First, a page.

Justin Tuggle and Jarell Childs came to Kansas State expecting to score plenty of touchdowns, but they never envisioned their first end-zone dance coming the way it did.
Tuggle was recruited as a dual-threat quarterback. Childs started out as a power running back. In order for them to hook up for a touchdown, they figured it would take a perfectly-thrown pass and catch or a handoff followed by an impressive run.
Turns out, all they needed was a fumble.
That’s what happened two weeks ago during a victory over Oklahoma. Tuggle, now a hybrid linebacker who can also play defensive end, came around the outside on a blitz in the second quarter and hit Sooner quarterback Landry Jones from behind, forcing the ball free. Childs, now a linebacker who plays in the nickel formation, picked it up and leaped across the goal line for an easy touchdown.
Tuggle and Childs met in the end zone and wildly celebrated what both now describe as the highlight play of their careers.
“I played on offense for two years and never got into the end zone,” Childs said. “… Him making the fumble and me scooping it up – that’s one play that me and him will never forget.”
“We just tried to go out there and make some plays,” Tuggle added. “Luckily, I came off the edge and got the sack and the ball popped out and Jarell got it. That was real big.”
Neither player thought he would end up playing defense when they signed with the Wildcats, but Tuggle and Childs are happy where they are. They are both seniors, and are proud to be regular contributors for No. 7 K-State. Tuggle has eight tackles and two sacks, and Childs has come up with 17 tackles.
They are roommates and have become close friends, and not just because they play the same position. Their journeys from offense to defense are nearly identical.
Tuggle signed with K-State out of Blinn (Texas) — the same junior college that produced Heisman Trophy winner Cam Newton and former Wildcat great Michael Bishop — expecting to push Collin Klein for the starting quarterback spot last year. But Tuggle struggled to learn the offense and Klein won the job before preseason practices. Then Klein had a sensational junior year and is now a Heisman contender.
Chances were slim Tuggle would see more than back-up duty at quarterback during his final year of college football, and he knew it. So he started looking for a new position. He has always been one of the most athletic players on the team, and at 6-foot-3, 233 pounds he has a big enough body to make tackles. It also doesn’t hurt that his father, Jessie, a former linebacker who is in the College Football Hall of Fame, is always available for advice.
So before K-State began practicing for last season’s Cotton Bowl, Tuggle asked coach Bill Snyder if he could switch to defense. Snyder immediately gave his blessing.
“You can tell that playing linebacker is in his blood,” Childs said. “He picked up everything real quick.”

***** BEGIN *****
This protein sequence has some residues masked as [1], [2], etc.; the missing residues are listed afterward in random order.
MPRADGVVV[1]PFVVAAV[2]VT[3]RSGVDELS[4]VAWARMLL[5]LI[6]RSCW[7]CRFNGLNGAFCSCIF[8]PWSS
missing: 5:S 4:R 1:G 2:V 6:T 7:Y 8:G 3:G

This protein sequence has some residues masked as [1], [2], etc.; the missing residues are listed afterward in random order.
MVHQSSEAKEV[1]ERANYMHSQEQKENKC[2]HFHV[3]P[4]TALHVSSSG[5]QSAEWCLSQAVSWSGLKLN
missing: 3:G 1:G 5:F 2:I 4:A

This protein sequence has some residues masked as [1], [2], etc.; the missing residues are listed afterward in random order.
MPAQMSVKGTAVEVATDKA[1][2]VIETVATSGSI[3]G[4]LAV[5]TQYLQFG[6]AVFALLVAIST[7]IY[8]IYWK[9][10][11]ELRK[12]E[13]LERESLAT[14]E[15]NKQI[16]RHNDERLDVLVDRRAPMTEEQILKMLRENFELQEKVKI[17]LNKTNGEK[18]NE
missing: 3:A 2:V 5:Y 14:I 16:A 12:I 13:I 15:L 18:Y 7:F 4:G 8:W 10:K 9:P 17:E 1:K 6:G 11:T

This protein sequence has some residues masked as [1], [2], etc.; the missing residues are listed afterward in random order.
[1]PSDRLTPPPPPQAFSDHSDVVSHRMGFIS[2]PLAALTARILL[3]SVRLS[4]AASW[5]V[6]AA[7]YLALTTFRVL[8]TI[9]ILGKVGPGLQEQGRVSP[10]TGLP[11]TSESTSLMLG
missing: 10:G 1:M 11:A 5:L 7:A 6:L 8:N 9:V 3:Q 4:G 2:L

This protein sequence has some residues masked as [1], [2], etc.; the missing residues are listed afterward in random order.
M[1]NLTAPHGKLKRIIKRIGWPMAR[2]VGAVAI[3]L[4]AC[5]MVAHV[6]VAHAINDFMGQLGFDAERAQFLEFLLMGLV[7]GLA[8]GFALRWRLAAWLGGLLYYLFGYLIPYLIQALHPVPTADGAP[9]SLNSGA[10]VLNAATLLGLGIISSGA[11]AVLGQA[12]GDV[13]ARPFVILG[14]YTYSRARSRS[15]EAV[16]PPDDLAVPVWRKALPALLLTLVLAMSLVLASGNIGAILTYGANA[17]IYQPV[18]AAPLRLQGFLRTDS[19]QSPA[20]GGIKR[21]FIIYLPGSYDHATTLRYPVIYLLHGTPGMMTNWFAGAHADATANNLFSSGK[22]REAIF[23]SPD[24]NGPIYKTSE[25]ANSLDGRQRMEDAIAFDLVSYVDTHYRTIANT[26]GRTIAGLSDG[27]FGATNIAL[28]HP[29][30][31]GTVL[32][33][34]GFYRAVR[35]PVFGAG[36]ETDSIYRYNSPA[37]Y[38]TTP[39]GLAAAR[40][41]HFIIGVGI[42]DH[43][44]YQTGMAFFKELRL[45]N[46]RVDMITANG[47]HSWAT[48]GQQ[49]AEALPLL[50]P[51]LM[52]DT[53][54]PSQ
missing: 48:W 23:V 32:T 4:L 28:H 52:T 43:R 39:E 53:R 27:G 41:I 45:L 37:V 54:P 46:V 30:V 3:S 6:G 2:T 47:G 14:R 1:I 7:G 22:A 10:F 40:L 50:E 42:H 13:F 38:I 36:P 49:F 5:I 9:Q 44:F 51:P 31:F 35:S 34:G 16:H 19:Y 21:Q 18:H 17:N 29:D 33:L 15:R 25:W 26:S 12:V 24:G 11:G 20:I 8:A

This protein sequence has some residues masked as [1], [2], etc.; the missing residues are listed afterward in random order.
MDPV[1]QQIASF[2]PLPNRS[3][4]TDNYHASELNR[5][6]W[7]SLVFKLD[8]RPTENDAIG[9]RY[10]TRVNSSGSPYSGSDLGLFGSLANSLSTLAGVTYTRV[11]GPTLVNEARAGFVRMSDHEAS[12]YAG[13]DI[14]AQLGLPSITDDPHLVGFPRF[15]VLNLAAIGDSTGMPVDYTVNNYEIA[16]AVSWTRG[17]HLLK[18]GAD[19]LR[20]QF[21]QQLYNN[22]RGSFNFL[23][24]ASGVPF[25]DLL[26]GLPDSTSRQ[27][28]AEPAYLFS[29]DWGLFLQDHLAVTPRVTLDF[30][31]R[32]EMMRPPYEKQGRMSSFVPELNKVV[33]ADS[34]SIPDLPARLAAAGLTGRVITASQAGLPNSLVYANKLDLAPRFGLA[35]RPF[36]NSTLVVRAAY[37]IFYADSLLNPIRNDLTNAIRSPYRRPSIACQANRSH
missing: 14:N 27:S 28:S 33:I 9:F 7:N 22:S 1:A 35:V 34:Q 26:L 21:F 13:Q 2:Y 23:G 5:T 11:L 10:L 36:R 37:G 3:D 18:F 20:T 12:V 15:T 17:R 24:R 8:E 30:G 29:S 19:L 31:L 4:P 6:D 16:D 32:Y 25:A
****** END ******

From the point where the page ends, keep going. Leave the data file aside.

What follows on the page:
So much so, that Tuggle doesn’t miss playing quarterback.
“It feels good to be out there making some plays,” Tuggle said. “We’re a fast defense, we play fast and we can run around pretty well. Hopefully we can keep that up.”
Childs also faced an uphill climb on offense. A Kansas City (Mo.) Oak Park product, he saw the field as a running back early on, but received few carries. He played in 11 games as a freshman, rushing for 81 yards as the team’s No. 3 ballcarrier.
If he stuck with it, he thought he could move up the depth chart. But it would be a slow rise with current NFL players Daniel Thomas and William Powell in front of him. So when Snyder pulled him aside one afternoon and told him he could get more playing on defense, that’s all the convincing he needed.
“They asked me if I wanted to switch, and I was like, ‘Yeah,’ ” Childs said. “We were low at linebacker and they saw my size, so coaches asked if I wanted to try out at linebacker. The first week they told me I looked good there. I liked it, so I stayed.”
Like Tuggle, Childs picked up on the switch quickly. He started in seven games as a sophomore and made 53 tackles, including a 15-tackle effort against Kansas. He appeared on his way to becoming a three-year starter for the Wildcats’ defense, but then he ran into injury trouble.
He tore his ACL before his junior year, and was relegated to mostly special teams play while he worked to return to full strength.
Now that he is healthy again, he is splitting time at linebacker with Tuggle and Tre Walker alongside Arthur Brown. He patrols the middle whenever K-State adds a defensive back to the secondary, and Tuggle mostly tries to stop the run and pressure opposing quarterbacks.
“I taught him some things,” Childs said of Tuggle. “When I switched over I had people like Alex Hrebec helping me with the switch, so I was trying to help him and show him a few techniques that older people taught me.”
Snyder has asked countless players to change positions through the years, and never doubted that Tuggle and Childs could shift from offense to defense and make an impact.
Not only are they both big and athletic, they have deep football knowledge.
“They both have some instinct for the game itself, regardless of what side of the ball they happen to play on,” Snyder said. “They run well, they change directions well, they are intelligent young guys and they pick up the system rather quickly. For somebody who has those characteristics it isn’t a drastic change. It might seem like it going from quarterback or running back to the linebacker position. Still, I think if you have football smarts you understand both sides of the ball.”